The Future of 3D Printing in Business
3D printing has revolutionized the way we make things, and the technology is evolving fast. The advancements in 3D printing have made it possible to create things that we have never been able to before, such as tiny batteries and incredibly effective water filters. Someday, we may even be able to use that technology to colonize other planets.
Additive Manufacturing Review
Sometimes known as additive manufacturing, 3D printing is done by programming a 3D printer with a design, and the printer will build to the exact dimensions of its blueprints. This is typically done by stacking layers material on top of each other.
One problem with 3D printing is that it’s hard to print on a small scale. When you’re working with one hundredths of a millimeter, the room for error is microscopic; though this technology is becoming more precise with time. In 2013, a team of researchers from Wyss Institute at Harvard University managed to print extra efficient microbatteries the size of a grain of sand. To do so, the team created an ink made of lithium-ion nanoparticles. It ended up being just as efficient as batteries found at the store.
Something as essential to life as water can even be affected by the advancements in 3D printing. In 2014, a company in Singapore developed a 3D printed membrane using an ink made of titanium dioxide. When exposed to ultra-violate light, like the sun, the titanium dioxide membrane can kill microbes. The membrane can also break down organic compounds so that they won’t stick, clogging the membrane.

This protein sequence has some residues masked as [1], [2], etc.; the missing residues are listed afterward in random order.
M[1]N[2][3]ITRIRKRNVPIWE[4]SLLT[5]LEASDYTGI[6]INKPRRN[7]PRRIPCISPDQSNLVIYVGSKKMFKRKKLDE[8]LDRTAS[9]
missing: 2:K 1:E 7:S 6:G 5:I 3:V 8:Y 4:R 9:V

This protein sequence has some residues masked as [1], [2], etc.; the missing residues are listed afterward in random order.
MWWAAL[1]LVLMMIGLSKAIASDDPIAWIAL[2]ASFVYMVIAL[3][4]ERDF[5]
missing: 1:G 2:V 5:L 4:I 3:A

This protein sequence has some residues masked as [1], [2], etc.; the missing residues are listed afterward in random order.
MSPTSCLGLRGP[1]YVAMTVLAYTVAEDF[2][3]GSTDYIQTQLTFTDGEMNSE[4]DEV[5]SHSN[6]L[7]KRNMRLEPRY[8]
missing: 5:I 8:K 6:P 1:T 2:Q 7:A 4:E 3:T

Scientists are developing all kinds of new ideas for 3D printing here on Earth, but it’s also helping us explore space. The International Space Station currently comes equipped with a 3D printer on board. In 2014, Astronauts used it to manufacture objects in space for the first time ever. Typically, objects are printed out of a specific type of plastic called resin. NASA wanted to test whether things, like tools, could be printed in space. If so, crew members could print what ever they needed on the fly while in voyages. Researchers weren’t exactly sure if the zero pressure of space would affect the strength of resin. While on board the space station, 20 tools and parts were printed and shipped back to earth for testing. Results showed that the ordinary resin used by most printers was just as durable as on earth, showing that 3D printing would become a very critical part of the future. Aside from printing parts and tools for people on space stations and shuttles, this technology could be the answer to colonizing the moon. The first permanent structure on the moon will most likely be a giant 3D printed building made by humongous 3D printers using harvested lunar regolith, otherwise known as moon rocks.